The Economics of a Degree?

14 Dec

As more and more of our generation graduate from library school with our MLS or MLIS, we’re finding that jobs are becoming scarce.  What was a librarian’s job market only 4 or 5 years ago has undergone a drastic reversal.  Now employers, thanks to the economy, are able to demand multiple masters degrees, years of experience, and familiarity with highly specific formats or standards…for a library assistant position, paid about $25,000 per year.  It’s depressing that there aren’t more jobs out there and it’s a Catch-22: how are we, as younger librarians, archivists and curators, supposed to get the experience employers want if no one will hire us?  Volunteering is good and public libraries need volunteers to run, but we have bills to pay just like our older counterparts.  And really, we didn’t go to graduate school to be allowed to volunteer.  Perhaps it’s snobbish of me, but I feel like my current knowledge and the fact I’m driven to establish myself makes the lack of 10+ years of experience not as much of a problem as some make it seem.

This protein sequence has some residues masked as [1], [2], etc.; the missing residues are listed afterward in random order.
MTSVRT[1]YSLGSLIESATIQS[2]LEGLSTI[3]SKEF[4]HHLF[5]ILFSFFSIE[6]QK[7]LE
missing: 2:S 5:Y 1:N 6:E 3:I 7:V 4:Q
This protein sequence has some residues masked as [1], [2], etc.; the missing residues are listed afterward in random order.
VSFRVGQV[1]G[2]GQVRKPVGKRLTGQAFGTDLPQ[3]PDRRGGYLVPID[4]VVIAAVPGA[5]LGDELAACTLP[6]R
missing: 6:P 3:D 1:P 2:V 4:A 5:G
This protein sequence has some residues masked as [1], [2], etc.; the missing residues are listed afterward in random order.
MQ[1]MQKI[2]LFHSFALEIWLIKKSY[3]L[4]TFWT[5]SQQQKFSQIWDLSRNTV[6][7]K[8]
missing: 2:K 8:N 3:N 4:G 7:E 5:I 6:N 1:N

I realize there are jobs out there that really require the experience listed in the position, but I’ve gotten good advice on this.  “Apply for jobs even if you don’t match the description perfectly – if you can be 80% of the job, convince them the other 20% isn’t a problem and that someone else would be better suited to it regardless of candidate.”  I think that’s realistic; today’s job postings read like wish lists for Santa Claus.  Sadly, a lot of employers do get the Barbie Dream House and pony they’re asking for because our profession is a victim of this economy.  School libraries are cutting staff, public libraries are in a hiring freeze, and librarians who have been in the work force for over 40 years aren’t retiring because the economy isn’t the strongest.  Jobs are designed for people to retire, and that becomes a problem when you get people who don’t want to transition.  Older librarians, while capable of learning new technologies, will never be as comfortable as us because we grew up with it, to cite one example.

What does this mean for us, right now?  Unfortunately it means that many of us will have to settle for being underemployed in those assistant positions and hope we can ride the tide until we have the skills to demand what we’re worth.  Make no mistake, fellow recent graduates!  We are worth at least $50,000 per annum with benefits, and although you might settle for less, take pride in the fact you know your worth.  Most of all, don’t be afraid to ask for it when you get the chance.

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